My eyes diverted to the art books Lisa had resting on her table – this was something I could safely talk about. As I listened to her story, I felt like crying. It sounded so much like my own. After training in her chosen profession, she found herself unemployed. She had applied for over fifty positions and still couldn’t find work. It was a hard reality to face, one which many young people would find daunting, perhaps devastating. It had brought her face-to-face with her own fears and her lack of a stable sense of self. She was so genuine, so likeable and warm, that I wondered how she had missed out on so many jobs – the job market can be cruel. She told me that too many students had been graduated that year. She was part of a cohort who had ‘flooded the market.’ Employers were able to pick and choose, and people with no experience or contacts found themselves at the bottom of a very long list.

The lack of structure in her life presented a frightening echo of the lack of structure in her self – a black hole into which she fell – and fell apart.

She had come back to the hospital hoping that containment would stave off the devastating depression which had previously overcome her.

But if she got a job, would that really solve her underlying problems or would it just temporarily distract her from the real work that needed to be done?

There were times during the placement where I felt such strong emotions that I needed to take time out. I saw (and felt) people’s wounds, scars and emotional pain. My own wounds were close to the surface – sometimes that helped me to understand, but there were many times when it got in the way and there were many other times where I just didn’t have any answers.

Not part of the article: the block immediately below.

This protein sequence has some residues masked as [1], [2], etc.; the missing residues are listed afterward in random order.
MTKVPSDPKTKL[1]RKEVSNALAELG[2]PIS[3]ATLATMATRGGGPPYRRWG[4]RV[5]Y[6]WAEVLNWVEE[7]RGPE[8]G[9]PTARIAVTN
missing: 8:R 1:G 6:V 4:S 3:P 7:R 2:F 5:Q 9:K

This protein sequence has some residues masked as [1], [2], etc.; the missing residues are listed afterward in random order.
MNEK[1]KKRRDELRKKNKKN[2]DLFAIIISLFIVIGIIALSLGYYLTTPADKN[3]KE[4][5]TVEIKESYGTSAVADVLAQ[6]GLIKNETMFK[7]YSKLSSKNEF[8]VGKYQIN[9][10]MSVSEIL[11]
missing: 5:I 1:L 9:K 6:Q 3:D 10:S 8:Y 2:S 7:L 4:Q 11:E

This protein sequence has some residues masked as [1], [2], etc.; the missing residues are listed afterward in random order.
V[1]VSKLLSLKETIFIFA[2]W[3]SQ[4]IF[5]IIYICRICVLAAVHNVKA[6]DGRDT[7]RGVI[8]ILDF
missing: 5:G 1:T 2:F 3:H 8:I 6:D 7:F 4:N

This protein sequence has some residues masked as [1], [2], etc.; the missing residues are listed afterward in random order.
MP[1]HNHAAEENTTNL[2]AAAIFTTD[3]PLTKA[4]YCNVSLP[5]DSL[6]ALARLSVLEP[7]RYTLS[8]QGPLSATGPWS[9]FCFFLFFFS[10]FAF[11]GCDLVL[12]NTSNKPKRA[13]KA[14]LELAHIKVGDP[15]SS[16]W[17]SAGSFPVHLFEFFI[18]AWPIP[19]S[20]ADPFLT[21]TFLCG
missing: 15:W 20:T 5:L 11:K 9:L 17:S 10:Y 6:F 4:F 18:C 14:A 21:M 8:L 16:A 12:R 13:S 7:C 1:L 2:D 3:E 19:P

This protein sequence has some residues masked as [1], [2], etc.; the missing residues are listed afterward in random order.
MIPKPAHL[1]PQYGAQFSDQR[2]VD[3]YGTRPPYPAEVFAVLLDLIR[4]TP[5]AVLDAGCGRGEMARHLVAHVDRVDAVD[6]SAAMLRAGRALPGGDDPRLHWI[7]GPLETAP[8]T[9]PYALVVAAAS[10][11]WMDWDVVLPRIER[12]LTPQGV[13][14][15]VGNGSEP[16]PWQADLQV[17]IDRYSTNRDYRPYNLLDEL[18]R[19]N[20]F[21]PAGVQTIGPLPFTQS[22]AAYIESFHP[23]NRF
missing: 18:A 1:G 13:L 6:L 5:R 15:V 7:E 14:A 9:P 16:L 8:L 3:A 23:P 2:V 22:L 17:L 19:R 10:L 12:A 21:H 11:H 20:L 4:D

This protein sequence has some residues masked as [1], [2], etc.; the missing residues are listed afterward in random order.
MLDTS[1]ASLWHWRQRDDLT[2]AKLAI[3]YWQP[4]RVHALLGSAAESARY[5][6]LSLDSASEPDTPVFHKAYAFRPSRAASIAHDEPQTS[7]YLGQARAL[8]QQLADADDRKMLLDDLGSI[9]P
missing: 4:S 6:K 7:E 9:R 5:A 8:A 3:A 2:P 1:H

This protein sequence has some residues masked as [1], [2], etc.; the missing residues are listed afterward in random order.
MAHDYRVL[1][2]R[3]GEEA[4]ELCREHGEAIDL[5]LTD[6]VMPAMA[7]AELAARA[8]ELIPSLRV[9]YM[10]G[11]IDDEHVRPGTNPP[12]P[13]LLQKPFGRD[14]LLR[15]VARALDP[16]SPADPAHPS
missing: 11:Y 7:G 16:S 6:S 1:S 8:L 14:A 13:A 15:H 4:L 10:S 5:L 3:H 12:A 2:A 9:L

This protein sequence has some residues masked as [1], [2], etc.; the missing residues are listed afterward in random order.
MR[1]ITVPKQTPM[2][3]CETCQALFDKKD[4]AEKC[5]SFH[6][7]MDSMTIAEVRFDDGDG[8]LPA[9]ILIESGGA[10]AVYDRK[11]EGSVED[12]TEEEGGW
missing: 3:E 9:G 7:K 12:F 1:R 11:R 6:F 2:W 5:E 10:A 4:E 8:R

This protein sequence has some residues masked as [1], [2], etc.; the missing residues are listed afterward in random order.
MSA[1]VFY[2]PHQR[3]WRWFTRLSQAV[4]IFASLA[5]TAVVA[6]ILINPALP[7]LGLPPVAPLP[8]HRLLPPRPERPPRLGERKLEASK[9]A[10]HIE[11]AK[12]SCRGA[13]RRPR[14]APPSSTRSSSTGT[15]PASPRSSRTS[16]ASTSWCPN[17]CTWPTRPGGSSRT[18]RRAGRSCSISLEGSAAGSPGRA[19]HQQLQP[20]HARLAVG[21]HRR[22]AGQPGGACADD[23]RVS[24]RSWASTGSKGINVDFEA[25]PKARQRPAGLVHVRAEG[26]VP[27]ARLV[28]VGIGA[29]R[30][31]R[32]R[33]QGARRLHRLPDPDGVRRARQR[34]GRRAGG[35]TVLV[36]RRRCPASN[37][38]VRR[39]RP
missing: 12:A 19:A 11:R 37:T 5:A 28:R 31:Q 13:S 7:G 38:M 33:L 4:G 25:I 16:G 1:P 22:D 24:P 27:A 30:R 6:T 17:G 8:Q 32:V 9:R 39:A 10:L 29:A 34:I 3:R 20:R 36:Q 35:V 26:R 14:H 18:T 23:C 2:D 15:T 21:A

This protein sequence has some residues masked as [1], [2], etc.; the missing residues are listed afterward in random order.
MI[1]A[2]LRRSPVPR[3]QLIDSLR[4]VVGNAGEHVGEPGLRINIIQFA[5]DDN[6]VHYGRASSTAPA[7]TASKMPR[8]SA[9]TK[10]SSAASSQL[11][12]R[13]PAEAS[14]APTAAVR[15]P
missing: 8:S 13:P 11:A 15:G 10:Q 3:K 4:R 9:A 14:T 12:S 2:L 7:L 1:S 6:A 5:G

I often tried to fill up the unknowable space with theory…


Hanging by my fingernails to some kind of structure when I felt myself at risk of getting lost in other people’s pain.

The months I spent at the hospital were a time of learning and reflection. I made many mistakes and I also felt challenged in every way that it is possible to be. It was an intense time, but it was also exciting. I found myself confronted by the internal worlds of young people who were struggling with the most fundamental problems. Some of them allowed me in, some didn’t, but to the ones who did, I will always be grateful. For all the effort and challenge of the time I spent in the hospital, I was more than rewarded by the young people I met.

They helped me discover what really matters.

*Please note that Lisa is not the patient’s real name, it has been changed for privacy purposes.

Amanda Robins

Amanda Robins

Artist and psychotherapist at Amanda Robins Psychotherapy
Amanda Robins is an artist and psychotherapist based in Melbourne, Australia. After a career as an artist and academic, Amanda trained in Social Work at the University of Melbourne. She now specialises in working with young people and families and is particularly interested in early intervention for Borderline Personality Disorder. Her approach with young people is to try to understand their world and to help them work out who they are, and what they want from life. Her aim is to help young people find their true selves through creative practice and through the work of therapy.
Amanda Robins